Using the "#arseniclife" controversy as a case study, we examine the roles of blogs and Twitter in post-publication review. The controversy was initiated by a scientific article about bacteria able to substitute arsenic for phosphorus in its genetic material. We present the debate chronologically, using prominent online media to reconstruct the events. Using tweets that discussed the controversy, we conducted quantitative sentiment analysis to examine skeptical and non-skeptical tones on Twitter. Critiques of and studies refuting the arsenic life hypothesis were publicized on blogs before formal publication in traditional academic spaces and were shared on Twitter, influencing issue salience among a range of audiences. This case exemplifies the role of new media in informal post-publication peer review, which can complement traditional peer review processes. The implications drawn from this case study for future conduct and transparency of both formal and informal peer review are discussed.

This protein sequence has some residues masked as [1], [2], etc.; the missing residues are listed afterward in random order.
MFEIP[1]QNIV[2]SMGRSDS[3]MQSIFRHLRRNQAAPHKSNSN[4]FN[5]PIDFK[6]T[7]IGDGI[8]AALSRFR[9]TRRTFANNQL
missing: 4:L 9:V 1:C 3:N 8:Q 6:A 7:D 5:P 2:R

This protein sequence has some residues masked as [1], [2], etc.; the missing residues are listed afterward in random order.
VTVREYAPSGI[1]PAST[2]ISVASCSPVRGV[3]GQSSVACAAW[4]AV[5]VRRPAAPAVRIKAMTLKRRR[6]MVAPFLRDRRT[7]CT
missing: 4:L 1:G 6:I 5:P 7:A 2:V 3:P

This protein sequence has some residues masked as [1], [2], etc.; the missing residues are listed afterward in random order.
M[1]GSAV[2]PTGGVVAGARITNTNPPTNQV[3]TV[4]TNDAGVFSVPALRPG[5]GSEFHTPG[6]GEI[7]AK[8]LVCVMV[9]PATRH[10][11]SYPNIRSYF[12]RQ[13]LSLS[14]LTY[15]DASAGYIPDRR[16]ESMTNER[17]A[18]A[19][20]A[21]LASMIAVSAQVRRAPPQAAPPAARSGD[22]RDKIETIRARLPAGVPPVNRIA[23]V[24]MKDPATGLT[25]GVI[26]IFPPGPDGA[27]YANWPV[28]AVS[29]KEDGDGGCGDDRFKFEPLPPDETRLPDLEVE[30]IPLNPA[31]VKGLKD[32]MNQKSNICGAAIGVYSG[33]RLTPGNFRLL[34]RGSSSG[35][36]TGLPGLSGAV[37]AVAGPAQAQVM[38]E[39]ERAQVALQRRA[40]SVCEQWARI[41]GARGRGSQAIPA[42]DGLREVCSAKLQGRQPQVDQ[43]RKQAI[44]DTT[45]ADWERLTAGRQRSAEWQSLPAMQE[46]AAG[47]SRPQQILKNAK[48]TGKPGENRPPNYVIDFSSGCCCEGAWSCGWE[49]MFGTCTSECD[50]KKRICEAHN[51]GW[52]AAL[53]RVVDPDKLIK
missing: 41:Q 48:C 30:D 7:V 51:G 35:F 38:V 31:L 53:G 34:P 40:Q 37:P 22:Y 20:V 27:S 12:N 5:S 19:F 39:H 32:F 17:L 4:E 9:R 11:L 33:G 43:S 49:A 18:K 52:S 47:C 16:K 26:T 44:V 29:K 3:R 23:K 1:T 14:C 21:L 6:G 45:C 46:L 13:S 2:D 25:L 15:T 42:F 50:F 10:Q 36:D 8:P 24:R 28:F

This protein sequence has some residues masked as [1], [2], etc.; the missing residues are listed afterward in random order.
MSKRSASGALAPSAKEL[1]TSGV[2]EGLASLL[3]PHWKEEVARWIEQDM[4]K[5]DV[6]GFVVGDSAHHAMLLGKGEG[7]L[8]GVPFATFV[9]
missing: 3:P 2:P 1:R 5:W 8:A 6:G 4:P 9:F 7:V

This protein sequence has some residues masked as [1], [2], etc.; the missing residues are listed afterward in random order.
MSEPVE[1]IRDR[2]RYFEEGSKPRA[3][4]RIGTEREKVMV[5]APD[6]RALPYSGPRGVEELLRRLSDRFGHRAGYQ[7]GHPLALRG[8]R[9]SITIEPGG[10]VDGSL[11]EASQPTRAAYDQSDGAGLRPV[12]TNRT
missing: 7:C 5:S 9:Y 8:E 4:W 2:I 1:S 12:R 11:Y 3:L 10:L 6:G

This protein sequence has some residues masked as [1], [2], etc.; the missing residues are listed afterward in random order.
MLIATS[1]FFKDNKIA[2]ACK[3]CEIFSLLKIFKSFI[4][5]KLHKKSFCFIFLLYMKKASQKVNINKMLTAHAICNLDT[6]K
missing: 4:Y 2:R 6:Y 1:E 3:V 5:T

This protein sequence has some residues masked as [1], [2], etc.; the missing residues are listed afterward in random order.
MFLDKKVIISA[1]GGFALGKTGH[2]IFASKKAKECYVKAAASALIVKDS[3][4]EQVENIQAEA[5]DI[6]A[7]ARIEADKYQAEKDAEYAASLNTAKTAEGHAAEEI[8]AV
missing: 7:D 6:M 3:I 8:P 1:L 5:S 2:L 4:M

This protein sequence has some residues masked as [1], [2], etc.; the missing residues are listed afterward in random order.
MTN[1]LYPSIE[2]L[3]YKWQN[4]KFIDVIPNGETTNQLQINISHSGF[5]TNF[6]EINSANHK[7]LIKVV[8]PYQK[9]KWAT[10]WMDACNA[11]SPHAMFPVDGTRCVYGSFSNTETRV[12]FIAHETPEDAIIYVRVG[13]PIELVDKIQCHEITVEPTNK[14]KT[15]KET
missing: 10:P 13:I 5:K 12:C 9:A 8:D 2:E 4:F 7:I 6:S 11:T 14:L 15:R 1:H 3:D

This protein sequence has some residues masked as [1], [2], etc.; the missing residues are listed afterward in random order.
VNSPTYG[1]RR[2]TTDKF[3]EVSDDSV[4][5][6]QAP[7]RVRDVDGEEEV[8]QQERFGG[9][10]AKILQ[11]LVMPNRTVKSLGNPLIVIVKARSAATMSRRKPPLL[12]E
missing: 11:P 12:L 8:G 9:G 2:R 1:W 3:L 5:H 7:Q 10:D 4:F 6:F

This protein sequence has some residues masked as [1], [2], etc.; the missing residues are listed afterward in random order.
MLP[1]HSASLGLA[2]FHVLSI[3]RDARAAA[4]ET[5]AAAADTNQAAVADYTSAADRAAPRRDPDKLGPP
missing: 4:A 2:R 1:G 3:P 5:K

Keywords: Twitter; blogs; informal post-publication peer review; new media; sentiment analysis.